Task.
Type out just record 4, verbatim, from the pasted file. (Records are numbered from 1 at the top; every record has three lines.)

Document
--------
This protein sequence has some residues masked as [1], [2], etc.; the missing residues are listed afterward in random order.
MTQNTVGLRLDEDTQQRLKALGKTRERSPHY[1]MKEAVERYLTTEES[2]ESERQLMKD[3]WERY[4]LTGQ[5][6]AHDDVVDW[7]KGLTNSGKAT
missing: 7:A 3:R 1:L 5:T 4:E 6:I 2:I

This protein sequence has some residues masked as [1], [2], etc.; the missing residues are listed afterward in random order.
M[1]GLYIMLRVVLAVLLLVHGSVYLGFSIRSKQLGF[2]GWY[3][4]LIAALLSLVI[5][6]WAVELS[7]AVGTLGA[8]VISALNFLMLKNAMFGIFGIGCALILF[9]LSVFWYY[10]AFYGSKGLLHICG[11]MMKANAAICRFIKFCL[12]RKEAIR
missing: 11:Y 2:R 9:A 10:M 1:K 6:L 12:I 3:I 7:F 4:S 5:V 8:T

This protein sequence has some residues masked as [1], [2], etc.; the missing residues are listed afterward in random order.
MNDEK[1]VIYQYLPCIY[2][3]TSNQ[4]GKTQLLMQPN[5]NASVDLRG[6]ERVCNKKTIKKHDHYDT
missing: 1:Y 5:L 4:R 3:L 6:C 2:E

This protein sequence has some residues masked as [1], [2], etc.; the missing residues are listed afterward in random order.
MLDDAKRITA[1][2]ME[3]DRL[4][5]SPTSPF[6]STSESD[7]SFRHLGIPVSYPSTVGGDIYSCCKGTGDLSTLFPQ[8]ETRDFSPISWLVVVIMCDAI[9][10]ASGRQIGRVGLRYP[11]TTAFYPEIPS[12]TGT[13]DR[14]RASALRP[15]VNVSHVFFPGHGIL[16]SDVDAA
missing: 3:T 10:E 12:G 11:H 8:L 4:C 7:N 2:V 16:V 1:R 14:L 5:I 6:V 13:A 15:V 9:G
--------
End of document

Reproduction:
This protein sequence has some residues masked as [1], [2], etc.; the missing residues are listed afterward in random order.
MLDDAKRITA[1][2]ME[3]DRL[4][5]SPTSPF[6]STSESD[7]SFRHLGIPVSYPSTVGGDIYSCCKGTGDLSTLFPQ[8]ETRDFSPISWLVVVIMCDAI[9][10]ASGRQIGRVGLRYP[11]TTAFYPEIPS[12]TGT[13]DR[14]RASALRP[15]VNVSHVFFPGHGIL[16]SDVDAA
missing: 3:T 10:E 12:G 11:H 8:L 4:C 7:N 2:V 16:V 1:R 14:L 5:I 6:V 13:A 15:V 9:G